Naomi Scott as Princess Jasmine was perfection. The perfect balance of beauty, grace, independence, strength and determination. I found myself, several times throughout the movie, wanting to stand up and applaud. It surprised me in the most pleasant ways.
Mena Massoud’s Aladdin was the living embodiment of the spirit of the animated film’s character. He played the part with a quiet, humble endearing demeanor even when he was being flip, he was lovable. There wasn’t one time I wasn’t rooting for him to succeed.
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Will Smith’s Genie was not Robin Smith’s Genie, nor do I think it was supposed to be. That being said, it was a spectacular performance on its own. He made the genie his own. The genie was an unforgettable, witty and affable character who could sing, rap and dance with a side of hilarity. The story of friendship between Genie and Aladdin is a beautiful, tangental love story, as meaningful and important as the one between Jasmine and Aladdin. I think Robin Williams himself would have been impressed by Will Smith’s performance.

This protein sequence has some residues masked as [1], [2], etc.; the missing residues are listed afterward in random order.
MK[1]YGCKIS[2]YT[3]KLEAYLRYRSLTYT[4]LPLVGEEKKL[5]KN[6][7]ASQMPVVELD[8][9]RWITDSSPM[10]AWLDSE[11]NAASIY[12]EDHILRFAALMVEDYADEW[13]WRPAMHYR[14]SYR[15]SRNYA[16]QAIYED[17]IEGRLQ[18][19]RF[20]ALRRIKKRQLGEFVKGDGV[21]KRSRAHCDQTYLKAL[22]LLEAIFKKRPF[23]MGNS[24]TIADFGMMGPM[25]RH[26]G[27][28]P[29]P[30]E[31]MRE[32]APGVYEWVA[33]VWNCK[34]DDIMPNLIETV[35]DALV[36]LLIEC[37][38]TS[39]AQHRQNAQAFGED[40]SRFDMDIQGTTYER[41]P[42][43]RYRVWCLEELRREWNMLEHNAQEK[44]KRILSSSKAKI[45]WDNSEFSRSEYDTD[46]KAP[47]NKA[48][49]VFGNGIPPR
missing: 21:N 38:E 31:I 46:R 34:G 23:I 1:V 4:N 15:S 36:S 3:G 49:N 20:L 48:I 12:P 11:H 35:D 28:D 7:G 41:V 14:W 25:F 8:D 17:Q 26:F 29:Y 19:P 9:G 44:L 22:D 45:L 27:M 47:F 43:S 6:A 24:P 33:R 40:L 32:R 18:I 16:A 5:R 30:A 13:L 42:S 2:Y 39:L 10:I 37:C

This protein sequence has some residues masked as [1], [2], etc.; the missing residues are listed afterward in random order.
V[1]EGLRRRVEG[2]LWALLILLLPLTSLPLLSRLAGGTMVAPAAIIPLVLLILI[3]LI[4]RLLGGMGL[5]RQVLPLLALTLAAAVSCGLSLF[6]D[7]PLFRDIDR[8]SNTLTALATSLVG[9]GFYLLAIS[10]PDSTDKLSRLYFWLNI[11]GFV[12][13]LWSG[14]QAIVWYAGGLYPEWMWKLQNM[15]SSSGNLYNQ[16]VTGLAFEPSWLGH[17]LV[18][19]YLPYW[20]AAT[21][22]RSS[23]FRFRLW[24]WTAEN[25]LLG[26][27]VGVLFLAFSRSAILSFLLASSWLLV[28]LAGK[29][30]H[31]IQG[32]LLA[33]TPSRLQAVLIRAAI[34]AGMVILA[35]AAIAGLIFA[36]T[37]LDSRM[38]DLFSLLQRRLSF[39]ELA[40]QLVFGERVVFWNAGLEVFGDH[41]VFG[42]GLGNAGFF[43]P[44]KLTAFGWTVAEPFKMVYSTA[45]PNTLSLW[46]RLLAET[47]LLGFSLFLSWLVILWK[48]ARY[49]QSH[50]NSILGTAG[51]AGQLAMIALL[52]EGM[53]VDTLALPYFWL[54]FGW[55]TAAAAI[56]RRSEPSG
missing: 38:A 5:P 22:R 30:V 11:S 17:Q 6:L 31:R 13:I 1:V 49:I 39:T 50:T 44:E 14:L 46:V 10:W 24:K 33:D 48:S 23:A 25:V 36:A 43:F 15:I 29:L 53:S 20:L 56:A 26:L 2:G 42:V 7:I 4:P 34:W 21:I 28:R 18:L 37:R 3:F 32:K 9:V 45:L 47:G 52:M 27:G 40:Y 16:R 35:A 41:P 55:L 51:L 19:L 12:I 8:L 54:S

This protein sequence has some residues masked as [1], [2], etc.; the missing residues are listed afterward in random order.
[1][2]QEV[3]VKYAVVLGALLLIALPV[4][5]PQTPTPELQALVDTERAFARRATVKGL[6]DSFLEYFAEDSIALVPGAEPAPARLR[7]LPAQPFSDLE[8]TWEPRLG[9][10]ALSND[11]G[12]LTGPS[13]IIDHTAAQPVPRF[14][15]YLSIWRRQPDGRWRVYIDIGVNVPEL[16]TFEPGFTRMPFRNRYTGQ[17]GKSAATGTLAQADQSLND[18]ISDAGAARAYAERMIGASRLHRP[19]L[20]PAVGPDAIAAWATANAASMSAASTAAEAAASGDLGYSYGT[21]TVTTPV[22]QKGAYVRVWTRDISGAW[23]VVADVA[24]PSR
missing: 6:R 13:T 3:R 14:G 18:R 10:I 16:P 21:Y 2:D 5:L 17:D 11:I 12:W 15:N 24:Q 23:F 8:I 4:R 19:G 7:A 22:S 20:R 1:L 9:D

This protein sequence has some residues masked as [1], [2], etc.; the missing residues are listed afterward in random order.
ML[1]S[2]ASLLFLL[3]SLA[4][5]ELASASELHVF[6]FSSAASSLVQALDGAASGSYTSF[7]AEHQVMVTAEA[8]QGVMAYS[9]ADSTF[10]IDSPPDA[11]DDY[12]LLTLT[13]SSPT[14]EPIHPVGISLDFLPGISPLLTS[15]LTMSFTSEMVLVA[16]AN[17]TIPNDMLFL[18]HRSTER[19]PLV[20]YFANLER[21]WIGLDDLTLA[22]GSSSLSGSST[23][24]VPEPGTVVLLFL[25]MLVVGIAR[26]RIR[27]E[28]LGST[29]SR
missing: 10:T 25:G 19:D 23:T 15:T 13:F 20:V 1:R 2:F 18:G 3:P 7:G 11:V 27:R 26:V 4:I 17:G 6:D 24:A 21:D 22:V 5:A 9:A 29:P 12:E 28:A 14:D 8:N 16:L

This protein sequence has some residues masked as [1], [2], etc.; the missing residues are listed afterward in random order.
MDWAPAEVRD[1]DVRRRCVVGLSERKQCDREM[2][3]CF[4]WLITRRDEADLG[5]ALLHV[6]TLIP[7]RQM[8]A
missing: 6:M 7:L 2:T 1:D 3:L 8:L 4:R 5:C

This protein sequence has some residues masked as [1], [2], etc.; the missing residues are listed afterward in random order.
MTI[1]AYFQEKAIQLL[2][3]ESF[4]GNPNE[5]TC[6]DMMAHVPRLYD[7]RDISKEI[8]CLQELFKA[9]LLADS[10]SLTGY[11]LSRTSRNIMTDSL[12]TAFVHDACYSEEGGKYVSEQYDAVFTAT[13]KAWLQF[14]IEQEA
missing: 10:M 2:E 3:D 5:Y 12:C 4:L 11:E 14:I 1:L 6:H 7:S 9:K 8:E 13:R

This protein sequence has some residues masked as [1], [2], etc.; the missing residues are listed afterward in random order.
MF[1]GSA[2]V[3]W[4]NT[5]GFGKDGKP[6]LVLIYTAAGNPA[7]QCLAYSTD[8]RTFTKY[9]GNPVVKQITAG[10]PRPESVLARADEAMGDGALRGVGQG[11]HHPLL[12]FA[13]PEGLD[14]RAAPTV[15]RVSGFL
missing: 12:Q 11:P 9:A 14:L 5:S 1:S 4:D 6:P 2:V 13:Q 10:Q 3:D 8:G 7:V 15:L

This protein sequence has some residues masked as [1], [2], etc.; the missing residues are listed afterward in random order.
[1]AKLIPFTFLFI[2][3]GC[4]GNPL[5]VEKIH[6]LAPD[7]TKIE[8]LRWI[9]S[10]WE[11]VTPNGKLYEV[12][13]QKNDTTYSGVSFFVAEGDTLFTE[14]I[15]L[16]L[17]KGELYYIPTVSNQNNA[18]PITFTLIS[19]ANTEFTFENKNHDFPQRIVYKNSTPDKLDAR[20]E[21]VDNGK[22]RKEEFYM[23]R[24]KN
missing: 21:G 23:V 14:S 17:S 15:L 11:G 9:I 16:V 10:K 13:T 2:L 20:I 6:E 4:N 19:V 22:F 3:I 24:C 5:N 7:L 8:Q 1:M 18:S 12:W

The characters I would’ve loved to have seen be bolder were Marwan Kenzari’s, Jafar, and his sidekick, Lago. I felt that their performances were both a little underwhelming considering their potential. For me, their characters felt less menacing and more annoying. I wasn’t afraid of them so much as just aggravated. However, in our current political climate where xenophobia runs rampant, perhaps making a Middle Eastern villain seem less menacing than his animated counterpart was the better choice.